Exercising responsible leadership in a Singapore context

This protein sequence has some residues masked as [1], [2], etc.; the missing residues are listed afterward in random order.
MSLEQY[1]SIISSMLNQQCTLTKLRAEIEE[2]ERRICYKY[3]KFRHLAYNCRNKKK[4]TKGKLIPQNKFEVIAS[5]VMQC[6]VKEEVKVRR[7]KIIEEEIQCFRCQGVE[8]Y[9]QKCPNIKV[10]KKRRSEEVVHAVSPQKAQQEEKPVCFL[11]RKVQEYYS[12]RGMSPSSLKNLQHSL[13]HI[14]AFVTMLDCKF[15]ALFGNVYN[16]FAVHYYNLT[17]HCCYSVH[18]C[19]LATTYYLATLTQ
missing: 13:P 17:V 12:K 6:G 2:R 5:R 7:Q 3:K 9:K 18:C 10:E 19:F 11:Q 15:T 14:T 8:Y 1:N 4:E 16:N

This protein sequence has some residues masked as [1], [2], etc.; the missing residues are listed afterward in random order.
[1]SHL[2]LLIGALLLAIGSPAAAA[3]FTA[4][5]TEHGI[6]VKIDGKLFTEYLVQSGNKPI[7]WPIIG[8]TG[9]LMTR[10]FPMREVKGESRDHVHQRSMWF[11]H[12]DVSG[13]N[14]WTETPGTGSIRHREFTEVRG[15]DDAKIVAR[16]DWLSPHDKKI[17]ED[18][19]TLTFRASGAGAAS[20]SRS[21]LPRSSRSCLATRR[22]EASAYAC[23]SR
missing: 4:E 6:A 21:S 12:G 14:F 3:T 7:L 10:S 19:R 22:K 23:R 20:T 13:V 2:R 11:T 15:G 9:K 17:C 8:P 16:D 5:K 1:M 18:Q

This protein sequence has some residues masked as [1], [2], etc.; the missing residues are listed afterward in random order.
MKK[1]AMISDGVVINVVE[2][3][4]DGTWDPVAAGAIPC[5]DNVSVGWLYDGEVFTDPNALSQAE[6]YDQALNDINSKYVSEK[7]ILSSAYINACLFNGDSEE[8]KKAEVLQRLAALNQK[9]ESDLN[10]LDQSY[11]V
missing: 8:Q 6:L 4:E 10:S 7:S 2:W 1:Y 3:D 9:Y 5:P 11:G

Purpose - The purpose of this paper is to explore the western developed notion of responsible leadership (RL) from a Singapore context. Design/methodology/approach - Following the qualitative research tradition, face-to-face interviews with 20 influential Singaporean leaders were developed into case studies. Grounded theory methodology was applied to identify similarities and differences within and across cases. Findings - The findings reveal that the interviewed Singaporean leaders projected traits and values consistent with western definitions of responsible and effective leadership. Findings also suggest that contextual factors such as national culture and the ethos of the nation as well as leaders' relational intelligence influence RL. These factors also help responsible leaders to better manage the tension between responsible and effective leadership. Research limitations/implications - The small and geographically bound sample size makes it difficult to generalise the findings of this study. As in other ethics studies, interviewees' desire to present a socially desirable image of themselves could be high in this study. Finally, the methods and analytical techniques applied may be biased and be influenced by the purposive selection of the participants. Practical implications - Singaporean business leaders may need to consider the importance of retaining and developing the national culture and ethos of the nation, since these are the factors that have been identified in this study as key to influencing RL. Originality/value - This study identifies the factors that influence RL from a Singapore context. It extends the understanding of the mostly western-based multi-level theory of RL.
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